So it stands to say that the better your internal linking strategy on your site is, the better Google will rank it! Not to mention, it stands to good reason that if a Google bot has an easy time navigating your internal linking structure, a real person will too.
Which leads to our next point—promoting good user experience.
Suppose you own a Pool Services company, and Google’s bots begin searching through to index your website.
Let’s also assume Pool Remodeling is your highest-earning service.
Unfortunately, due to an improper internal linking strategy, there’s no way to get to that page easily or organically.
In this case, it’s safe to assume Google will not rank you based on that content. Meaning that you’re missing out on potential clients searching for terms like, “pool remodeling services”!
Internal linking promotes good user experience, keeping users on your site longer
When users see links that are relevant to what they’re interested in, they are more likely to actually click on it. This is especially relevant when users are actively looking for information—users will click on related links within blogs to read up on related information. Think of it like going down the YouTube rabbit-hole, hopping from related video to related video, only to regain temporal awareness hours later (there’s no shame in admitting it, we’ve all been there).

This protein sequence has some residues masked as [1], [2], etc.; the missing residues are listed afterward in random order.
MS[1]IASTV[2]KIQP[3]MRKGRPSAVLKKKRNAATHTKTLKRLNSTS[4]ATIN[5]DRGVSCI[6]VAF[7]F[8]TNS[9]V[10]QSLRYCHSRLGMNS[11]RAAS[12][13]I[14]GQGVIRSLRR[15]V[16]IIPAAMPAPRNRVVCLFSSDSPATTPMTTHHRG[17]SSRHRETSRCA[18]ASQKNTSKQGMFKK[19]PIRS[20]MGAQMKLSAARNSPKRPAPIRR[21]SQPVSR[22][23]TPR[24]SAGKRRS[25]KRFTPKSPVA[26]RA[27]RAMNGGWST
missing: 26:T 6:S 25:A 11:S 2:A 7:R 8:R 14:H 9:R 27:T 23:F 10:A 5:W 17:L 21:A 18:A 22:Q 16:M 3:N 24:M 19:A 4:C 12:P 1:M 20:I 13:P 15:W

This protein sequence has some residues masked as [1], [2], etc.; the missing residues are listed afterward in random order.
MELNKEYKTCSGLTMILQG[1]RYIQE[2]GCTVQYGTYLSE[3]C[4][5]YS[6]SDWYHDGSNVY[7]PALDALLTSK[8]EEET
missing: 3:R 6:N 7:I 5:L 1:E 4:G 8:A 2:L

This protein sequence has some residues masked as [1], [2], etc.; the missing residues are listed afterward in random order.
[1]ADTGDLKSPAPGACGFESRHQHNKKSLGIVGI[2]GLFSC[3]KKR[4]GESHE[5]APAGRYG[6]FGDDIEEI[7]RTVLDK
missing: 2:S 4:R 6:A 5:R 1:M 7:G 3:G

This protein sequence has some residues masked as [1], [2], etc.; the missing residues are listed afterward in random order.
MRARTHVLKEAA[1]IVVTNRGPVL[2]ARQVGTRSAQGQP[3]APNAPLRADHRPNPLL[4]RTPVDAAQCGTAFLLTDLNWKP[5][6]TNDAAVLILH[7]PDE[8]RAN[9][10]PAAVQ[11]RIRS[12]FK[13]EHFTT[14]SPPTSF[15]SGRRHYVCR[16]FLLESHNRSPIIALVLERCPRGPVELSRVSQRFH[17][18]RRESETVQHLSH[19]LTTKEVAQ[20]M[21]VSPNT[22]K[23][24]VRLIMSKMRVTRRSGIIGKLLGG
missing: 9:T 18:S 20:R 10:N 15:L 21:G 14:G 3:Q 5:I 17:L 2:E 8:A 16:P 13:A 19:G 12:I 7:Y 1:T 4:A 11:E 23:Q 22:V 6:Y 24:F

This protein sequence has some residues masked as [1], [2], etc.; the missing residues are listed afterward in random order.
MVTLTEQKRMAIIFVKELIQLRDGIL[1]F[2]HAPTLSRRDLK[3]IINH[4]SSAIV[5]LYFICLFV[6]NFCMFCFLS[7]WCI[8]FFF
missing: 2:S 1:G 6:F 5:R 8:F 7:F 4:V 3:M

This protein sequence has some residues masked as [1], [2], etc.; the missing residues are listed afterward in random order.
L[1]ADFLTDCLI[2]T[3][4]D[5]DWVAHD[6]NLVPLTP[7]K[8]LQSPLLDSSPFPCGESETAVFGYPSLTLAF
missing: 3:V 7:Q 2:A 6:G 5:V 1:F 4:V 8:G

The idea is roughly the same, except on a more objective level. By providing related or similar links within a page or post, we can promote this effect and keep visitors to your site longer. Naturally, throughout this blog, and at the end, you’ll see the same thing—related blog posts that have similar topics or industries related to this one, and links that go back to digital service pages on our website.
But why do we do this?
Yep, you guessed it—user experience. The main objective of a strong internal linking strategy is to make it as easy as possible for the end user to arrive at the content they really want to see. That way, they’re less focused on how to find
Not to mention, greater user engagement is something Google really likes to see when ranking your page. That said, there’s a direct relationship between good user experience and improving SEO.